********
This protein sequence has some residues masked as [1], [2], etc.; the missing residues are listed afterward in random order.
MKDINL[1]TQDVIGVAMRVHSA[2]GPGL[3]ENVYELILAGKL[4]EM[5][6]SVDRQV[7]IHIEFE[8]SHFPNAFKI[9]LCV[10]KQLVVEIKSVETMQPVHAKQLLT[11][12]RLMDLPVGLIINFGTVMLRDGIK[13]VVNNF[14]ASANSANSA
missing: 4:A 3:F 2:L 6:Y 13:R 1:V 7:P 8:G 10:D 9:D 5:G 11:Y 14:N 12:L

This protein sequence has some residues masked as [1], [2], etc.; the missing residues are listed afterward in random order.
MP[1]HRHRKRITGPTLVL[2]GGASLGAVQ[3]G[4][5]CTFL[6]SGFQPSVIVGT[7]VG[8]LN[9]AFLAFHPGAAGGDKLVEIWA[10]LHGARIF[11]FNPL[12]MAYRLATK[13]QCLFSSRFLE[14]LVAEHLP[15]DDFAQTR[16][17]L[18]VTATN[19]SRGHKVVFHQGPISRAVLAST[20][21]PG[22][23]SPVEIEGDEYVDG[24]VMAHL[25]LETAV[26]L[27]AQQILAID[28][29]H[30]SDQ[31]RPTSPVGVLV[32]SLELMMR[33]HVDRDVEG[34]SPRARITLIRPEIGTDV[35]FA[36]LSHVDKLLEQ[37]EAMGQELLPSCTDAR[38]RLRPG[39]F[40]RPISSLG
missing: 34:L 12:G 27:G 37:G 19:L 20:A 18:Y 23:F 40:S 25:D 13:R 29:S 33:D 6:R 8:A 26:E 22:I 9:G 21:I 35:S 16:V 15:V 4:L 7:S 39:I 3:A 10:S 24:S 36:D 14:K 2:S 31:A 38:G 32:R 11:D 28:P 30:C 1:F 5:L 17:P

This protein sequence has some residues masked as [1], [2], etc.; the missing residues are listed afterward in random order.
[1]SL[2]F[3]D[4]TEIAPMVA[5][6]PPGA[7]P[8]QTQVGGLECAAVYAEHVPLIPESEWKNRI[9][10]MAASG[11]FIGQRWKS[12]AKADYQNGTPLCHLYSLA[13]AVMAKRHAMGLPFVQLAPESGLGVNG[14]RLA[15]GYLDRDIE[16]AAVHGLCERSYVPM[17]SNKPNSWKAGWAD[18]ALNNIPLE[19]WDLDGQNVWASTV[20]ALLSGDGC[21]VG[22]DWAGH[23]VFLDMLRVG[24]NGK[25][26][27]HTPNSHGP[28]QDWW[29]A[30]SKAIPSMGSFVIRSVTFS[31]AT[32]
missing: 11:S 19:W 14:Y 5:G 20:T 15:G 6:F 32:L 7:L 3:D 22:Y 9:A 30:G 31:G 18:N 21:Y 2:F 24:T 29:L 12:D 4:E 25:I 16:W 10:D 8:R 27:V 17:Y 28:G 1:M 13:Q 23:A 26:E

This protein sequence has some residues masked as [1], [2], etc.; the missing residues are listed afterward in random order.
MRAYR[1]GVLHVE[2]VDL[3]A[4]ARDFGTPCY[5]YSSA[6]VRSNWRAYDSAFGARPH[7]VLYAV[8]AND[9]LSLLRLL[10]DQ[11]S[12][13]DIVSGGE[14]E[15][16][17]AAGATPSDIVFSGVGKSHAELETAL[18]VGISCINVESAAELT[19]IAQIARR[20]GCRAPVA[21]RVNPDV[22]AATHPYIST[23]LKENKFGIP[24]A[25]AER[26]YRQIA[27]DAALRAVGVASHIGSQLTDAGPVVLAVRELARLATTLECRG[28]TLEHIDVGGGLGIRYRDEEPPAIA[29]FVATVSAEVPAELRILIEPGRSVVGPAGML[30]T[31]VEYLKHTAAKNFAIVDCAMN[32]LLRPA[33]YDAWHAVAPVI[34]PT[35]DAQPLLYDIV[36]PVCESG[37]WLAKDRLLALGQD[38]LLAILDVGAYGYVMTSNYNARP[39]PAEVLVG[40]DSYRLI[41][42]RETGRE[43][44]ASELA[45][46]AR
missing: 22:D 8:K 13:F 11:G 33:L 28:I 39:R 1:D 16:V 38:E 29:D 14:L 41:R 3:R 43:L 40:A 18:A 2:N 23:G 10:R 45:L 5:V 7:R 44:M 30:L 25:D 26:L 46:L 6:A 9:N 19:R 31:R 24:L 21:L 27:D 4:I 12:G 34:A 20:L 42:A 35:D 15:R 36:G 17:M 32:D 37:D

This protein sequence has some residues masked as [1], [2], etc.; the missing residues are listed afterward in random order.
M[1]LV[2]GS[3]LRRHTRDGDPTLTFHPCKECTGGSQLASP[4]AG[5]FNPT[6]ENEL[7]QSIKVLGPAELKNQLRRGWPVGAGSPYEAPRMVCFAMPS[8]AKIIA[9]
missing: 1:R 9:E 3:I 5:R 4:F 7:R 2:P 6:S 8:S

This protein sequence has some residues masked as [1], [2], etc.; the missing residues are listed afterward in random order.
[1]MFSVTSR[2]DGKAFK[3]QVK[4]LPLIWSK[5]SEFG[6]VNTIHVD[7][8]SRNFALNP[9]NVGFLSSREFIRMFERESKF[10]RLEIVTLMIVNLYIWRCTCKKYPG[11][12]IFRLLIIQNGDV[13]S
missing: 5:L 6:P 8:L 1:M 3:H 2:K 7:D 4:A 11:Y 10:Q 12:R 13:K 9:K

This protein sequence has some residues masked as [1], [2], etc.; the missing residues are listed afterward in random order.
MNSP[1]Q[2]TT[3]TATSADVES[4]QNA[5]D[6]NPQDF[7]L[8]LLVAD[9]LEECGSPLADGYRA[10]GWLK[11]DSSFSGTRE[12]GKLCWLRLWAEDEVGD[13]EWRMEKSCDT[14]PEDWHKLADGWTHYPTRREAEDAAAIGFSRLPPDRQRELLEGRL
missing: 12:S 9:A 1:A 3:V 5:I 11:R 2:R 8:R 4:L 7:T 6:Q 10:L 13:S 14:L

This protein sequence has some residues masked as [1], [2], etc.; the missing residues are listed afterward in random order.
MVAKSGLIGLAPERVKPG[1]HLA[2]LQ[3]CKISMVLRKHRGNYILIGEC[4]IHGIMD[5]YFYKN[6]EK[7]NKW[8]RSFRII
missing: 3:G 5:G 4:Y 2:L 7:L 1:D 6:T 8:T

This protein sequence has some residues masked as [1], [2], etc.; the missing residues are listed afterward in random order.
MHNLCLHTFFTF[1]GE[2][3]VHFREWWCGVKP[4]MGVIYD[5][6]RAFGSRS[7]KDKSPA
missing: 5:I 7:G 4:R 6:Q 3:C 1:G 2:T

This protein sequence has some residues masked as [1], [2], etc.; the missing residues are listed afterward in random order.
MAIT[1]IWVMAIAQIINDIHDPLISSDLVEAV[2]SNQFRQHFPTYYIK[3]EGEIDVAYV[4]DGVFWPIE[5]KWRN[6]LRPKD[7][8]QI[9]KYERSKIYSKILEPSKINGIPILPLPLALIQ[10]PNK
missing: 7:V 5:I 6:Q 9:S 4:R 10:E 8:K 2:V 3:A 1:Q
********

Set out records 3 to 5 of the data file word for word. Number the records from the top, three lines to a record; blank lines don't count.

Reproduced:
This protein sequence has some residues masked as [1], [2], etc.; the missing residues are listed afterward in random order.
[1]SL[2]F[3]D[4]TEIAPMVA[5][6]PPGA[7]P[8]QTQVGGLECAAVYAEHVPLIPESEWKNRI[9][10]MAASG[11]FIGQRWKS[12]AKADYQNGTPLCHLYSLA[13]AVMAKRHAMGLPFVQLAPESGLGVNG[14]RLA[15]GYLDRDIE[16]AAVHGLCERSYVPM[17]SNKPNSWKAGWAD[18]ALNNIPLE[19]WDLDGQNVWASTV[20]ALLSGDGC[21]VG[22]DWAGH[23]VFLDMLRVG[24]NGK[25][26][27]HTPNSHGP[28]QDWW[29]A[30]SKAIPSMGSFVIRSVTFS[31]AT[32]
missing: 11:S 19:W 14:Y 5:G 20:T 15:G 6:F 32:L 7:L 3:D 22:Y 9:A 30:G 31:G 18:N 21:Y 2:F 24:T 29:L 12:D 4:E 25:I 16:W 10:D 8:R 27:V 17:Y 28:G 1:M 13:Q 23:A 26:E

This protein sequence has some residues masked as [1], [2], etc.; the missing residues are listed afterward in random order.
MRAYR[1]GVLHVE[2]VDL[3]A[4]ARDFGTPCY[5]YSSA[6]VRSNWRAYDSAFGARPH[7]VLYAV[8]AND[9]LSLLRLL[10]DQ[11]S[12][13]DIVSGGE[14]E[15][16][17]AAGATPSDIVFSGVGKSHAELETAL[18]VGISCINVESAAELT[19]IAQIARR[20]GCRAPVA[21]RVNPDV[22]AATHPYIST[23]LKENKFGIP[24]A[25]AER[26]YRQIA[27]DAALRAVGVASHIGSQLTDAGPVVLAVRELARLATTLECRG[28]TLEHIDVGGGLGIRYRDEEPPAIA[29]FVATVSAEVPAELRILIEPGRSVVGPAGML[30]T[31]VEYLKHTAAKNFAIVDCAMN[32]LLRPA[33]YDAWHAVAPVI[34]PT[35]DAQPLLYDIV[36]PVCESG[37]WLAKDRLLALGQD[38]LLAILDVGAYGYVMTSNYNARP[39]PAEVLVG[40]DSYRLI[41][42]RETGRE[43][44]ASELA[45][46]AR
missing: 22:D 8:K 13:F 11:G 33:L 28:I 39:R 1:D 16:V 38:E 29:D 14:L 41:R 3:R 43:L 40:A 18:A 2:N 23:G 10:R 45:L 5:V 7:R 44:M 30:L 25:D 26:L 46:L 6:A 9:N 19:R 31:R 24:L 21:L 27:D 4:I 12:G 34:A 20:L 42:A 35:D 15:R 36:G 17:M 32:D 37:D

This protein sequence has some residues masked as [1], [2], etc.; the missing residues are listed afterward in random order.
M[1]LV[2]GS[3]LRRHTRDGDPTLTFHPCKECTGGSQLASP[4]AG[5]FNPT[6]ENEL[7]QSIKVLGPAELKNQLRRGWPVGAGSPYEAPRMVCFAMPS[8]AKIIA[9]
missing: 1:R 9:E 3:I 5:R 4:F 7:R 2:P 6:S 8:S